Pre-note: Acorns will give you $10 (instead of the normal $5) if you sign up before the end of January 2016 through my link.
As a child I remember being fascinated with the power of doubling a penny. I imagine most of us realize the importance of financial investing for our future yet it’s so incredibly easy to put it off or to be sidetracked by “life”. Being self-employed with fluctuating income adds yet another layer of uncertainty to finances.
At 21 years of age I shared with friends that I’d have a net worth of a million dollars by the time I was 40. Not because I wanted to be a millionaire but because we grew up incredibly poor and with money there are “less” worries. With money I’d also be able to help those less fortunate. Well, 41 is right around the corner and I’m not even close to reaching my financial goal.
Like many others I’ve certainly experienced my share of significant financial bumps over the years.
- Kids are expensive! I’ve been a single mom for 19 years. I’ve gotten a staggering $12.69 from his father in child support. I find it “funny” how I remember the exact figure even though I cashed that one tiny check over 18 years ago.
- In the late ’90s I bought a house in Moraine, OH and later sold that house for a loss of ~$12K.
- In late 2006, prior to the real estate crash, I purchased a multi-family property in WI. My brother-in-law told me the land was worth the purchase price but I’d always have “something to do”. If only I had understood that “always something to do” would devour the entire $30K I had saved up and thousands more.
- A surprise tax liability of $12,230 after just my third year in business depleted my Roth IRA which was also compounded by paying a penalty for early withdrawal.
- Unexpected medical bills for my son’s liver disease diagnosis, throwing out my back (2011) due to poor self-care, and then (2013-2016) due to stress related health issues brought on by the havoc of the woman who is cyberstalking me.
- The nearly $14K I’ve spent in attorney and services fees in an attempt to stop the on-going cyberstalking.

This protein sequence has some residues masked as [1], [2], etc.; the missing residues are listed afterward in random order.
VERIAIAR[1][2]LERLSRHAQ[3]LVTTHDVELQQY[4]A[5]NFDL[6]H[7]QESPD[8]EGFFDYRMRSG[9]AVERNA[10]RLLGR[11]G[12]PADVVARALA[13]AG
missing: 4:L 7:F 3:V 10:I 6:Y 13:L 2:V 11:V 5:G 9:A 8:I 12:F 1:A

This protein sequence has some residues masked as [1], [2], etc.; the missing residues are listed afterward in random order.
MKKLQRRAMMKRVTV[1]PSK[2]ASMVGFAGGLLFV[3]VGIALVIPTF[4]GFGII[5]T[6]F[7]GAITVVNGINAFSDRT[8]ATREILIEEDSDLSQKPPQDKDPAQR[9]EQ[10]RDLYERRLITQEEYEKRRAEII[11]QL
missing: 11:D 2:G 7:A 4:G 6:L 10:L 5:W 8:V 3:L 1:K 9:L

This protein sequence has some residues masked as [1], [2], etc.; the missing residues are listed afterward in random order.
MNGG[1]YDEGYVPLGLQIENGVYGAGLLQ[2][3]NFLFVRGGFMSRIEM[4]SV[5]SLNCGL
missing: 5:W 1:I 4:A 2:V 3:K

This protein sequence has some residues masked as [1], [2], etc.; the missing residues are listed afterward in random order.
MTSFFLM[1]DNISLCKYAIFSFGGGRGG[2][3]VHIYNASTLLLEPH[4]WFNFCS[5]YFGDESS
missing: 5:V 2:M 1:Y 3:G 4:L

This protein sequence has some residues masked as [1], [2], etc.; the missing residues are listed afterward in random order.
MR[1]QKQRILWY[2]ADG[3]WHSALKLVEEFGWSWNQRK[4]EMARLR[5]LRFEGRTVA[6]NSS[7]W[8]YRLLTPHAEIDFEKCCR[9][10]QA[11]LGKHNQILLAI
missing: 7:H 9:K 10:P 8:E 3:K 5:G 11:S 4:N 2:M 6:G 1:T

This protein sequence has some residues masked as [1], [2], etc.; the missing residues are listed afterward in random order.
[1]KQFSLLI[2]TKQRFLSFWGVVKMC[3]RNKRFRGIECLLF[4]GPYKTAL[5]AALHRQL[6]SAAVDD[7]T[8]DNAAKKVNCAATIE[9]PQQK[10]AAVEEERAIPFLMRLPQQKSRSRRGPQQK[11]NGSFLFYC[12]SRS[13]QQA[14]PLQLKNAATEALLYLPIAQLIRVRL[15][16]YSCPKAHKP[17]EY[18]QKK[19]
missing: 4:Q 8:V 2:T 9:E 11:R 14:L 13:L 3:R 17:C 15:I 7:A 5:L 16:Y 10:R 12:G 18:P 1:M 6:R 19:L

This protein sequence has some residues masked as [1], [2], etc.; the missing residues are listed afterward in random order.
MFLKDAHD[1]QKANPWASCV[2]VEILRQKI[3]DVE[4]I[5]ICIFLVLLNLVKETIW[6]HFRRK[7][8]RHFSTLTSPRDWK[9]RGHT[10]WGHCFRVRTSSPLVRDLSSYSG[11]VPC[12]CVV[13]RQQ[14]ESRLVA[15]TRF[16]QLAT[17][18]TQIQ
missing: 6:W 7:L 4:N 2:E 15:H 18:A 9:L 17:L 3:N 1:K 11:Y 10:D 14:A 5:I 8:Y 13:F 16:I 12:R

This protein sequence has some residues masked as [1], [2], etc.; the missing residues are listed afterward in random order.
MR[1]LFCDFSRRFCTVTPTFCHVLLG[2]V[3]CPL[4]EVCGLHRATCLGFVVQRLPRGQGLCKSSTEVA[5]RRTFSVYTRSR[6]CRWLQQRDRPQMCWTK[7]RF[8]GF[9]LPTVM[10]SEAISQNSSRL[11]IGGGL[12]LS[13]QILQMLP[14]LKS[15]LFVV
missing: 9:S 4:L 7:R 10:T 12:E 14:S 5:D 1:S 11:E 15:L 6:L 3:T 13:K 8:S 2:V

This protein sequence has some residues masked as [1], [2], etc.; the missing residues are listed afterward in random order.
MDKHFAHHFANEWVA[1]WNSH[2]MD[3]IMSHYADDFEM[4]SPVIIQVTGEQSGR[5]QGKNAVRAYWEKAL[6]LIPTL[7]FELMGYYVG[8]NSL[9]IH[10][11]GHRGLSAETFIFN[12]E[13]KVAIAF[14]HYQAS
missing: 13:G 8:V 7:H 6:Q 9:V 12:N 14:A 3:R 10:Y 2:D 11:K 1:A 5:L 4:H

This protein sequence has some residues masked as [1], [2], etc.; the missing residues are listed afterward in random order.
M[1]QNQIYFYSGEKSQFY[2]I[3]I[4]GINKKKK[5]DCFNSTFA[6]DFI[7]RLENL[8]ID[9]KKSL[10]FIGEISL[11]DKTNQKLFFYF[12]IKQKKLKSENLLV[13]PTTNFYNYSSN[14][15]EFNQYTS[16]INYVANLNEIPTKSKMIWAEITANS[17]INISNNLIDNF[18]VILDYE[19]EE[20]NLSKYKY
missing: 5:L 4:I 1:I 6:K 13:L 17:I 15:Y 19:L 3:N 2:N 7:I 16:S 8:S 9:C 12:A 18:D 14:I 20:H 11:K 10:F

Avoiding any one of these would have added significantly to my retirement savings and I would have had the power of compounding on my side. I actually believe I would have hit a net worth of a million by age 40. (If only I had just rented a place and given my son to traveling gypsies!)
I wish I could remember how I first discovered Acorns in late January 2015. It has made investing easy for me. It’s automatic and in increments I can currently handle.
Here’s the concept and how it works
Automatically invest your spare change into the stock market. This “spare change” comes from rounding up every purchase.
- Download the app (Android and iOS).
- Go through their verification process and answer a series of profile questions.
- Connect your round-up accounts (I’ve connected all of my business and personal accounts). Once connected Acorns will scan for purchases you’ve made and will round up to the nearest dollar. Make a purchase of $2.25 and Acorns will invest the difference between $2.25 and $3.00 ($.75). Make a purchase of $4.99 and it will save $.01.
- This is the part that tripped me up during the set-up. Decide what checking account you will use to fund the “roundups”. The funding account is where your “round up funds” are withdrawn. This has to be set-up separately from your connected round up accounts. (even writing this is confusing!)
- You can also do one-time investments and/or set-up recurring investments
Why I like Acorns so much:
- I like their name and what it symbolizes to me
- While not significant I have a lot of recurring purchases that all add up to a nice bit of change
- It’s so incredibly easy to play with their portfolio charts and to chose a portfolio risk that I’m comfortable with (I’m currently on their moderately aggressive)
- I don’t have to learn the stock market in order to invest in it
- I don’t need to save large sums before I can invest
I set my account up in late January 2015 and in addition to the five roundup accounts mentioned above I set up a weekly recurring investment of $20. In eight months I’ve managed to invest $1,512.61. Nearly two years later I’m just over $4,500 with over a 5% gain.
It’s projected I’ll have $24,288.93 by the age of 50 if I continue to invest at least $83 a month. While this isn’t a huge amount of money it will make a difference in my retirement.
It’s worth checking out and you’ll get $5.00 if you use my link. (Through January 31, 2016 they will give you $10 when you sign up!)
In a future post I’m going to write a bit more about personal budgeting software YNAB which I’ve also been testing out. Why Quickbooks Online for bookkeeping and YNAB for budgeting? That’s a post for another day!
PS: As I was writing out my list of financial bumps I realized that I should be proud of myself. I came out on the other side despite a lot of financial pressure. I managed to raise my son on my own. We’ve never went to bed hungry and we’ve never been homeless. I have much to be grateful for.